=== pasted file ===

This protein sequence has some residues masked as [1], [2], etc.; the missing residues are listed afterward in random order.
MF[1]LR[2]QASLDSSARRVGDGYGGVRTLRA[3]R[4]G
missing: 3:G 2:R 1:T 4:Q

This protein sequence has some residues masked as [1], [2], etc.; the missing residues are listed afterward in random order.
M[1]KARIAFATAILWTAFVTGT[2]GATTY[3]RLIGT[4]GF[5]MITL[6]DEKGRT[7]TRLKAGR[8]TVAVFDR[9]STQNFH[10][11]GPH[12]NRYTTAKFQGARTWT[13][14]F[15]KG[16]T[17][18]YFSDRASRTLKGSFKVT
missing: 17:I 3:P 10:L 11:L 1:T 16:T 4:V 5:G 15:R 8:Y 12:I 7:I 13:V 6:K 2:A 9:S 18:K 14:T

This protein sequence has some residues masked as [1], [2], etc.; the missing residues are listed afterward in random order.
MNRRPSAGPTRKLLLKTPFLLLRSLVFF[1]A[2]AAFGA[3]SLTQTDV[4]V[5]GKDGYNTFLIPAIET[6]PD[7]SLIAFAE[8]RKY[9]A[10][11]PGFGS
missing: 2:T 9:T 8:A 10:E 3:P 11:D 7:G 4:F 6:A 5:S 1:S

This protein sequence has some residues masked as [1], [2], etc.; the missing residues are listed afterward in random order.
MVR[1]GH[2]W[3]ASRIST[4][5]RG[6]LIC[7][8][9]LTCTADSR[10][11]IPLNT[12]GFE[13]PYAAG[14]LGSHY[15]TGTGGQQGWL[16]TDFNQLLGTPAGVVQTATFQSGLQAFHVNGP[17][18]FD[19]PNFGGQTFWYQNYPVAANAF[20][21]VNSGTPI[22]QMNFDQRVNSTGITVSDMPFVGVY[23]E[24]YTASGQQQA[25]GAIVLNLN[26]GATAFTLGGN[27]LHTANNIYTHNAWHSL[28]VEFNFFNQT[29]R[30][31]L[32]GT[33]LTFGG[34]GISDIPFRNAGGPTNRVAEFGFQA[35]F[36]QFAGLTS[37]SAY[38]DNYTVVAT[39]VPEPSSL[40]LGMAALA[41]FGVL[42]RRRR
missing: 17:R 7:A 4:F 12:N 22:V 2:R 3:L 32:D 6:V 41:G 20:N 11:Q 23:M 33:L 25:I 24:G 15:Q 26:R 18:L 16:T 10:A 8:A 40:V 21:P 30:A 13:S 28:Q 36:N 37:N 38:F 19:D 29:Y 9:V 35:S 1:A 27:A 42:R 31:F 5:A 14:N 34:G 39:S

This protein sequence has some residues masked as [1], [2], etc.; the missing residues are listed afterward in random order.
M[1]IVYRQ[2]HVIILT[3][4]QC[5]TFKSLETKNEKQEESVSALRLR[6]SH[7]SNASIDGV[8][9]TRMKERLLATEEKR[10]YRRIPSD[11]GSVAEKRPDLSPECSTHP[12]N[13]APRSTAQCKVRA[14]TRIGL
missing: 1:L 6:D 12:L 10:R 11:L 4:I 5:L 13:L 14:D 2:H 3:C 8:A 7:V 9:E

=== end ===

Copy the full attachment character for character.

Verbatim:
This protein sequence has some residues masked as [1], [2], etc.; the missing residues are listed afterward in random order.
MF[1]LR[2]QASLDSSARRVGDGYGGVRTLRA[3]R[4]G
missing: 3:G 2:R 1:T 4:Q

This protein sequence has some residues masked as [1], [2], etc.; the missing residues are listed afterward in random order.
M[1]KARIAFATAILWTAFVTGT[2]GATTY[3]RLIGT[4]GF[5]MITL[6]DEKGRT[7]TRLKAGR[8]TVAVFDR[9]STQNFH[10][11]GPH[12]NRYTTAKFQGARTWT[13][14]F[15]KG[16]T[17][18]YFSDRASRTLKGSFKVT
missing: 17:I 3:P 10:L 11:L 1:T 16:T 4:V 5:G 15:R 8:Y 12:I 7:I 13:V 6:K 2:A 9:S 18:K 14:T

This protein sequence has some residues masked as [1], [2], etc.; the missing residues are listed afterward in random order.
MNRRPSAGPTRKLLLKTPFLLLRSLVFF[1]A[2]AAFGA[3]SLTQTDV[4]V[5]GKDGYNTFLIPAIET[6]PD[7]SLIAFAE[8]RKY[9]A[10][11]PGFGS
missing: 2:T 9:T 8:A 10:E 3:P 11:D 7:G 4:F 6:A 5:S 1:S

This protein sequence has some residues masked as [1], [2], etc.; the missing residues are listed afterward in random order.
MVR[1]GH[2]W[3]ASRIST[4][5]RG[6]LIC[7][8][9]LTCTADSR[10][11]IPLNT[12]GFE[13]PYAAG[14]LGSHY[15]TGTGGQQGWL[16]TDFNQLLGTPAGVVQTATFQSGLQAFHVNGP[17][18]FD[19]PNFGGQTFWYQNYPVAANAF[20][21]VNSGTPI[22]QMNFDQRVNSTGITVSDMPFVGVY[23]E[24]YTASGQQQA[25]GAIVLNLN[26]GATAFTLGGN[27]LHTANNIYTHNAWHSL[28]VEFNFFNQT[29]R[30][31]L[32]GT[33]LTFGG[34]GISDIPFRNAGGPTNRVAEFGFQA[35]F[36]QFAGLTS[37]SAY[38]DNYTVVAT[39]VPEPSSL[40]LGMAALA[41]FGVL[42]RRRR
missing: 17:R 7:A 4:F 12:N 22:V 2:R 3:L 32:D 6:V 41:G 20:N 11:Q 23:M 33:L 25:I 24:G 15:Q 26:R 18:L 16:T 10:A 8:A 40:V 21:P 30:A 13:S 28:Q 36:N 37:N 38:F 19:D 29:Y 9:V 35:S 1:A 27:A 42:R 31:F 5:A 14:N 34:G 39:S

This protein sequence has some residues masked as [1], [2], etc.; the missing residues are listed afterward in random order.
M[1]IVYRQ[2]HVIILT[3][4]QC[5]TFKSLETKNEKQEESVSALRLR[6]SH[7]SNASIDGV[8][9]TRMKERLLATEEKR[10]YRRIPSD[11]GSVAEKRPDLSPECSTHP[12]N[13]APRSTAQCKVRA[14]TRIGL
missing: 1:L 6:D 12:L 10:R 11:L 4:I 5:L 13:L 14:D 2:H 3:C 8:A 7:V 9:E